How to avoid being duped in Black Friday stampede

As shoppers are expected to flock to various retail outlets on Black Frday, fraudsters will be out on the prowl to cash in on unsuspecting consumers. / ESA ALEXANDER
As shoppers are expected to flock to various retail outlets on Black Frday, fraudsters will be out on the prowl to cash in on unsuspecting consumers. / ESA ALEXANDER

Thugs, retail shops and cyber criminals are all geared-up for the Black Friday and the target is the consumer with their fat bonuses.

It is the silly season indeed as some retailers are now offering data which would be paid for in February.

Those who offer online sales are also encouraging consumers to avoid queues and use their mobile phones to purchase their goods.

It looks like a tug-of-war as the the National Credit Regulator (NCR) is worried about consumers' spending habits.

Jimmy Golele, of education and communication at the NCR, said if you did not budget for Black Friday this year, don't be tempted because buying on impulse may cause you to have a bad credit record.

Golele said out of 245 million credit active consumers, 61.1% are in good standing, with 9.6% of them having an impaired record.

He said by preparing a budget, a consumer can prevent the stress of arriving home with items that they do not really need.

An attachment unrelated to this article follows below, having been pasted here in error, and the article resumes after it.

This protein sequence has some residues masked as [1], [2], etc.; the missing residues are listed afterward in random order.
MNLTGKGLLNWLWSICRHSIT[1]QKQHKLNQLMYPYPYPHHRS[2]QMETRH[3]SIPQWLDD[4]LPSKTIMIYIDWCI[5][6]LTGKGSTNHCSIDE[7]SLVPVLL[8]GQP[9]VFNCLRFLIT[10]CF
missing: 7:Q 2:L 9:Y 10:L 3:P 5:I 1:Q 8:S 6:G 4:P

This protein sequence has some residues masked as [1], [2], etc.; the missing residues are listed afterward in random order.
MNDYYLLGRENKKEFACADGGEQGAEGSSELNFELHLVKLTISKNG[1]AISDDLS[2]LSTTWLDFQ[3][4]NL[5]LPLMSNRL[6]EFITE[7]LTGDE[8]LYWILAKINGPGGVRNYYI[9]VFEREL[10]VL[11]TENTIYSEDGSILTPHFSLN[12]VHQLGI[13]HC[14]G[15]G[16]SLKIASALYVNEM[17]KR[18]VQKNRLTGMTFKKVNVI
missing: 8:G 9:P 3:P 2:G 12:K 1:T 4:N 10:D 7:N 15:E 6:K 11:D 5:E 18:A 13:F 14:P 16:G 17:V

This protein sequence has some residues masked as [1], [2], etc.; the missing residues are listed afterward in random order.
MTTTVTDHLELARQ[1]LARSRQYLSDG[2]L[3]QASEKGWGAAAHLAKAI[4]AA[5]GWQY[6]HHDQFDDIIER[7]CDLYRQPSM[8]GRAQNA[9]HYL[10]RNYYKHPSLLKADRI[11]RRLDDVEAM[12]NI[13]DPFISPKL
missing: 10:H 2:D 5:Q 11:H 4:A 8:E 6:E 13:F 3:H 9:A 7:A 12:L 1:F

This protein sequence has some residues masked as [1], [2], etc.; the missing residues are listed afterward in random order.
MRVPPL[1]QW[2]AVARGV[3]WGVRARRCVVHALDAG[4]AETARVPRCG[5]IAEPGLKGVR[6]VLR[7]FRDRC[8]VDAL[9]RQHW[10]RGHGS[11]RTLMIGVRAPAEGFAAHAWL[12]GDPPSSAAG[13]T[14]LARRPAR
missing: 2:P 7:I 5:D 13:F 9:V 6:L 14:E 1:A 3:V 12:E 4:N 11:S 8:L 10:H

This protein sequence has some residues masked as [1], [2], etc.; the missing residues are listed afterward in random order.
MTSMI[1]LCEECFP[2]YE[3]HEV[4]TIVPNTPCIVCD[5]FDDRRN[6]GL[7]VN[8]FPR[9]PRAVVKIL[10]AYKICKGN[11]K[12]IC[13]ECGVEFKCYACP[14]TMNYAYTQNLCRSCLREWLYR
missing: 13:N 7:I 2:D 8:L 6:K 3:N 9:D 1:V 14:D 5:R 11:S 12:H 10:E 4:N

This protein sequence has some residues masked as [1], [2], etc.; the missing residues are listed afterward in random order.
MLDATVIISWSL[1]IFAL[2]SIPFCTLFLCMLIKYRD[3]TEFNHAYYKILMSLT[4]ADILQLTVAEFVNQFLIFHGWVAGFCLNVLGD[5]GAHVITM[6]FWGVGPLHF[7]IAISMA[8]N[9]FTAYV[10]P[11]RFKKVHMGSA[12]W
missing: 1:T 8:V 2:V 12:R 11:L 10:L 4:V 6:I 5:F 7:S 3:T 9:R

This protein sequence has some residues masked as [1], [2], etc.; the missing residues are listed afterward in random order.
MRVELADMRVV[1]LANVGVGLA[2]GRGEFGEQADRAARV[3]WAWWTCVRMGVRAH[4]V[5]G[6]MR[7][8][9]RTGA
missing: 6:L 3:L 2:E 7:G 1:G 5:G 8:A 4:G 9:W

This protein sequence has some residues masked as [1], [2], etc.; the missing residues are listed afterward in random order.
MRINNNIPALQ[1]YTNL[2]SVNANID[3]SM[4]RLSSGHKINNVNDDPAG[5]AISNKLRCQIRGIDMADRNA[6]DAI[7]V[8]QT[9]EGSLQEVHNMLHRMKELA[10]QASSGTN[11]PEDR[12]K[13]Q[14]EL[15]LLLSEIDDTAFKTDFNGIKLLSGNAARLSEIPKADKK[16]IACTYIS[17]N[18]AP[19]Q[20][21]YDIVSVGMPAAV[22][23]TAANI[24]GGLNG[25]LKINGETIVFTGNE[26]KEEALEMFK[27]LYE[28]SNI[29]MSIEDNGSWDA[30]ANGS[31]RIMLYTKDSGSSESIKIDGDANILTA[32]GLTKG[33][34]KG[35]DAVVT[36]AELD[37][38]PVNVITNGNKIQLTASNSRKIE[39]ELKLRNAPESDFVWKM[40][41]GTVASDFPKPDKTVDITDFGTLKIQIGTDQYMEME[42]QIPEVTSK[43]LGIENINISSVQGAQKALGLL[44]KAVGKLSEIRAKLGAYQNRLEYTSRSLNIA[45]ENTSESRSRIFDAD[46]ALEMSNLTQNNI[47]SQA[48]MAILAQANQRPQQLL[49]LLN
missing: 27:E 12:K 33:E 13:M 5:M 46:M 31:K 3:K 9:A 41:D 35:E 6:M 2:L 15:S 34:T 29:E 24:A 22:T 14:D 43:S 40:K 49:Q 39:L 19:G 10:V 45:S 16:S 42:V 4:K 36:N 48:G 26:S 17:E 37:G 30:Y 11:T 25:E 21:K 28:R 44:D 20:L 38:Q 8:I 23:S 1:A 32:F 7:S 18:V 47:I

"Credit needs to be paid back with interest fees. It costs more to pay by credit than cash." Golele said.

He advises those who want buy on cash to prioritise needs such bond, rent, transport, groceries and school fees before splurging on Black Friday.

The Black Friday fever has almost every one on tenterhooks and companies like F5 Networks and African Bank are worried that both consumers and retailers could be victims of cyber crime.

Simon McCullough, of F5 Networks, said the high volume of purchases puts the retailers and consumer at risk of cyber security fraud and loss of critical information.

"This information can be hooked into real-time fraud database to cross-reference known fraud data such as flagged delivery address mobile numbers, as well as highlighting inconsistencies in sales transactions," McCullough said.

He said to help detect fraudulent activities, retailers should ensure that they gather enough transactional data, or its validity in the case of fraud.

"Tactics such as using e-signature or voice verification can keep high-values transactions secure," McCullough said.

Penny Futter, a chief information officer at African Bank, said some consumers become victims of phishing.

Phishing is when criminals use a form of electronic communication to extract sensitive information such as user names, passwords and credit card details. It is fast becoming one of the leading contributors of fraud.

"Unsuspecting customers believe they are speaking to a credible source from their bank and disclose sensitive information, often under the pretence of a 'security protocol',"
said Futter.

"Once a criminal has your mobile banking pin or password, a fraudulent sim swop is conducted on the cell phone number and that allows them to transact."

She said as online shopping continues to grow, we should be cautious when shopping online.

"Only use vendors who offer a second form of identification to avoid being scammed.

"You may even consider opening a separate bank account for online transactions and keep only a minimum balance in the account topping it up when funds are needed." said Futter.

She said if you suspect your information has been compromised, change your internet banking credentials immediately and contact your bank accordingly.

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